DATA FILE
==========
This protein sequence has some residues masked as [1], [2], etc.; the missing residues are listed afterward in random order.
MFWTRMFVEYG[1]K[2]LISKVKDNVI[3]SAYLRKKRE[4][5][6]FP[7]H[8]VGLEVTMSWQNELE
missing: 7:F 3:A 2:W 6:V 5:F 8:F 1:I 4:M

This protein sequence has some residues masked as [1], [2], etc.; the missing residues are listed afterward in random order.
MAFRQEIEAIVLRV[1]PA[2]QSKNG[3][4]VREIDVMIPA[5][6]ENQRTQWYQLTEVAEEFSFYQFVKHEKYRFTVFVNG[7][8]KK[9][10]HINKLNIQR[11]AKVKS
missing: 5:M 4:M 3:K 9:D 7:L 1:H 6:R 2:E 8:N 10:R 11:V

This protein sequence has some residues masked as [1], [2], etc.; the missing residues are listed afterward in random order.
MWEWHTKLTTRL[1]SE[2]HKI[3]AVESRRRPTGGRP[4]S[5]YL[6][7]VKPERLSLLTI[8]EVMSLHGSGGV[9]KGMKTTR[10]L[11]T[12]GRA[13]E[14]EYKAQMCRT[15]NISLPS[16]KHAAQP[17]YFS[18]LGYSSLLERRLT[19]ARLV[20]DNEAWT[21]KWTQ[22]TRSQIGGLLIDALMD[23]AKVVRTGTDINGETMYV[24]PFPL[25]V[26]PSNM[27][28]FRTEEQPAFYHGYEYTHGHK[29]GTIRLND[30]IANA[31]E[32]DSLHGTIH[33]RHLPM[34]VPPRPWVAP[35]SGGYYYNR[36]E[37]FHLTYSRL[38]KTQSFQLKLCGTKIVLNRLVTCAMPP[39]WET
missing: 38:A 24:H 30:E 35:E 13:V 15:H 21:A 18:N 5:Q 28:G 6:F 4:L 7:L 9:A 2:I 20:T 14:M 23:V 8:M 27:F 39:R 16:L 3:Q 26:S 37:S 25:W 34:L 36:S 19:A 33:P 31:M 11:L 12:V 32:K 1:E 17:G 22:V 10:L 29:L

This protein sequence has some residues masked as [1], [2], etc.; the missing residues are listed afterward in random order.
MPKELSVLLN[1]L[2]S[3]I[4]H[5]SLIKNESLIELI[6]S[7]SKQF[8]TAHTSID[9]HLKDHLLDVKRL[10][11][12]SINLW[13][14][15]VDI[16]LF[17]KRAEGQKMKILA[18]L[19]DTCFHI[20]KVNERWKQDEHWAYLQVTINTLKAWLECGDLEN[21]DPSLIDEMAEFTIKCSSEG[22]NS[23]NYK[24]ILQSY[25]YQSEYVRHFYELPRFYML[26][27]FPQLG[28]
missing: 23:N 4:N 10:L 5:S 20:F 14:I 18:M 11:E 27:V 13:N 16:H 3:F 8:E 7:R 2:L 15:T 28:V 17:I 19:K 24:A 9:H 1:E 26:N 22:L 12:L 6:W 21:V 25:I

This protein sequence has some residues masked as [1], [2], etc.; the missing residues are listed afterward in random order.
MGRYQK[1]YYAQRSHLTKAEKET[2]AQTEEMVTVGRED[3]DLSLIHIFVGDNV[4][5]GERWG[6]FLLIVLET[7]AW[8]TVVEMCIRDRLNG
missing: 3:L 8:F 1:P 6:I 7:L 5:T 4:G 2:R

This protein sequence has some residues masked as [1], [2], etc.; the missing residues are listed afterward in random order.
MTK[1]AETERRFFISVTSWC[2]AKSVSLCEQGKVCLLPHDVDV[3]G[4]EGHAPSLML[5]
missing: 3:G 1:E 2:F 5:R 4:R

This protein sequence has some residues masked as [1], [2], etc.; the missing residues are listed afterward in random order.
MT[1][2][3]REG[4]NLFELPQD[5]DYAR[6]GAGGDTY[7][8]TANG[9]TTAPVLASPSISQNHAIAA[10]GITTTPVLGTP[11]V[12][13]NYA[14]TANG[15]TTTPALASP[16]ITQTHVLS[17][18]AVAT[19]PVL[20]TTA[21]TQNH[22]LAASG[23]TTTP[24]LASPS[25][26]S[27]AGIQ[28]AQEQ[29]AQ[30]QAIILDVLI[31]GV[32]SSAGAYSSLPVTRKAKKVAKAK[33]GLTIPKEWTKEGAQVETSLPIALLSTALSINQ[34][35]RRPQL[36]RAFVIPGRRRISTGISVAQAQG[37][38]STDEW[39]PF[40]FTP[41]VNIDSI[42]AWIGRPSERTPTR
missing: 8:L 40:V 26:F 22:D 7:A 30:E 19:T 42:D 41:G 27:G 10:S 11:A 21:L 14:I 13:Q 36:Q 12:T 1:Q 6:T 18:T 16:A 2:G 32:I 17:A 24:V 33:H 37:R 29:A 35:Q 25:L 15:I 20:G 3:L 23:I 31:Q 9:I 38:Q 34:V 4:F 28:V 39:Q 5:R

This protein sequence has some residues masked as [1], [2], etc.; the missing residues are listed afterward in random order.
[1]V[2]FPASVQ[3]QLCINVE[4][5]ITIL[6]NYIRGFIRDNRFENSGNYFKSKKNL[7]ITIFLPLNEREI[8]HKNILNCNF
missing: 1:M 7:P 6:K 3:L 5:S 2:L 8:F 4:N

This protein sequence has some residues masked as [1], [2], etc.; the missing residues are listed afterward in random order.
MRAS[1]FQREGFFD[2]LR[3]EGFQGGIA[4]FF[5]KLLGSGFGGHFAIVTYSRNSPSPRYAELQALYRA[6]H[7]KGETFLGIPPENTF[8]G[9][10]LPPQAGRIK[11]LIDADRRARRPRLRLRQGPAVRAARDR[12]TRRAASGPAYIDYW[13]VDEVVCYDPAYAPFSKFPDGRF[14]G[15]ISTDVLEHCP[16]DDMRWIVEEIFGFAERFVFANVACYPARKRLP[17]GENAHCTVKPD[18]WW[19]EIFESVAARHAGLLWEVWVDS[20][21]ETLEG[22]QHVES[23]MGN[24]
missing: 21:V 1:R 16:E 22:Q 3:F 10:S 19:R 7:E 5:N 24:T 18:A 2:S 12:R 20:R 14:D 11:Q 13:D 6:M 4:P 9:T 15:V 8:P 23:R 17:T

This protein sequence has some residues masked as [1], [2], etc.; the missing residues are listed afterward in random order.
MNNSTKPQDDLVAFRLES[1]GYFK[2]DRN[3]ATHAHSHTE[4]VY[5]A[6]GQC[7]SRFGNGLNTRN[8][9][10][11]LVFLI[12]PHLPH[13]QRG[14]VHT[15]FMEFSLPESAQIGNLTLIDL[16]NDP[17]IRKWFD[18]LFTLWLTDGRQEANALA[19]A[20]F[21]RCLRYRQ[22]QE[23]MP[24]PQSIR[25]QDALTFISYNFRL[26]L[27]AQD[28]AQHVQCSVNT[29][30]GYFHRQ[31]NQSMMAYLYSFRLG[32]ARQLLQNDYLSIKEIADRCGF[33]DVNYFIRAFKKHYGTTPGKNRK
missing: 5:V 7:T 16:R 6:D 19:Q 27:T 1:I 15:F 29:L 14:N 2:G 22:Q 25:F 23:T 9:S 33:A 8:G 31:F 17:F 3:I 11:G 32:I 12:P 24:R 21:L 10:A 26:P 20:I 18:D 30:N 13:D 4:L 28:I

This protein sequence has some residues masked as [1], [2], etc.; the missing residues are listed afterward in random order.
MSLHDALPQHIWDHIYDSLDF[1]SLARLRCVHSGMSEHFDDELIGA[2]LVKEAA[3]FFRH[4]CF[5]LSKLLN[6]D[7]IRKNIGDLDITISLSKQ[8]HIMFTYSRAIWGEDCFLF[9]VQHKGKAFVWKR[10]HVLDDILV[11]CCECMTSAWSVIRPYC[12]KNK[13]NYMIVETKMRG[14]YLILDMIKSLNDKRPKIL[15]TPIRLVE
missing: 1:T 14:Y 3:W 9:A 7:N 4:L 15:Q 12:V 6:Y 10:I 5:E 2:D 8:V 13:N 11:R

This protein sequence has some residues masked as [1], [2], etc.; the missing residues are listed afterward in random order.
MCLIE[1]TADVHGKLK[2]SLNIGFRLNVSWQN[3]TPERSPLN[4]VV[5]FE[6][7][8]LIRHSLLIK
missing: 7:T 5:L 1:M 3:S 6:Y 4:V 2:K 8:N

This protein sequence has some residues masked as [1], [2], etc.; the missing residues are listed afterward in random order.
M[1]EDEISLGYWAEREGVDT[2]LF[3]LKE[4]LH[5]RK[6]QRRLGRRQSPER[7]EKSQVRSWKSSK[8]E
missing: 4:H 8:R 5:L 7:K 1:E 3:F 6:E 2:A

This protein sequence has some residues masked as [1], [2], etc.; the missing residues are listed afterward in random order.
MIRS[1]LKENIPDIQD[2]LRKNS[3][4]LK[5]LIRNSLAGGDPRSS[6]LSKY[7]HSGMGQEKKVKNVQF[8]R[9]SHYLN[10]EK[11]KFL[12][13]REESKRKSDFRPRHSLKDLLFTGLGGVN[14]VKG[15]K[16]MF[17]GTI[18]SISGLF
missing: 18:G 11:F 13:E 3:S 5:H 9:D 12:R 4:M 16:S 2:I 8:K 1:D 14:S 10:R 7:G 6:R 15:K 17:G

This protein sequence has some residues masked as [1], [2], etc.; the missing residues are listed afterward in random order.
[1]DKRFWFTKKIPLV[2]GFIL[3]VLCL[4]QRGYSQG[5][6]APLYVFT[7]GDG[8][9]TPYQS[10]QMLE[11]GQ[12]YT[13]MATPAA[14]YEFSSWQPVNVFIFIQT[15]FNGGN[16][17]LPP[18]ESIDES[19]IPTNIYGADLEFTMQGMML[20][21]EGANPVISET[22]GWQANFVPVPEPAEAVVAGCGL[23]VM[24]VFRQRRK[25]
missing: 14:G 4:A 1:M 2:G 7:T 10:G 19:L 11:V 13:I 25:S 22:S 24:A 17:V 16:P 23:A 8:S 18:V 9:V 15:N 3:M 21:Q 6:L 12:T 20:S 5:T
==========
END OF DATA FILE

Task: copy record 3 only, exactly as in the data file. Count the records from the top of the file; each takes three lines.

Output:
This protein sequence has some residues masked as [1], [2], etc.; the missing residues are listed afterward in random order.
MWEWHTKLTTRL[1]SE[2]HKI[3]AVESRRRPTGGRP[4]S[5]YL[6][7]VKPERLSLLTI[8]EVMSLHGSGGV[9]KGMKTTR[10]L[11]T[12]GRA[13]E[14]EYKAQMCRT[15]NISLPS[16]KHAAQP[17]YFS[18]LGYSSLLERRLT[19]ARLV[20]DNEAWT[21]KWTQ[22]TRSQIGGLLIDALMD[23]AKVVRTGTDINGETMYV[24]PFPL[25]V[26]PSNM[27][28]FRTEEQPAFYHGYEYTHGHK[29]GTIRLND[30]IANA[31]E[32]DSLHGTIH[33]RHLPM[34]VPPRPWVAP[35]SGGYYYNR[36]E[37]FHLTYSRL[38]KTQSFQLKLCGTKIVLNRLVTCAMPP[39]WET
missing: 38:A 24:H 30:E 35:E 13:V 15:H 21:A 18:N 5:Q 28:G 6:F 4:L 7:L 9:A 2:I 20:T 14:M 23:V 8:M 27:F 39:R 16:L 3:Q 26:S 37:S 25:W 34:L 36:S 19:A 33:P 31:M 11:L 12:V 32:K 1:E 17:G 22:V 10:L 29:L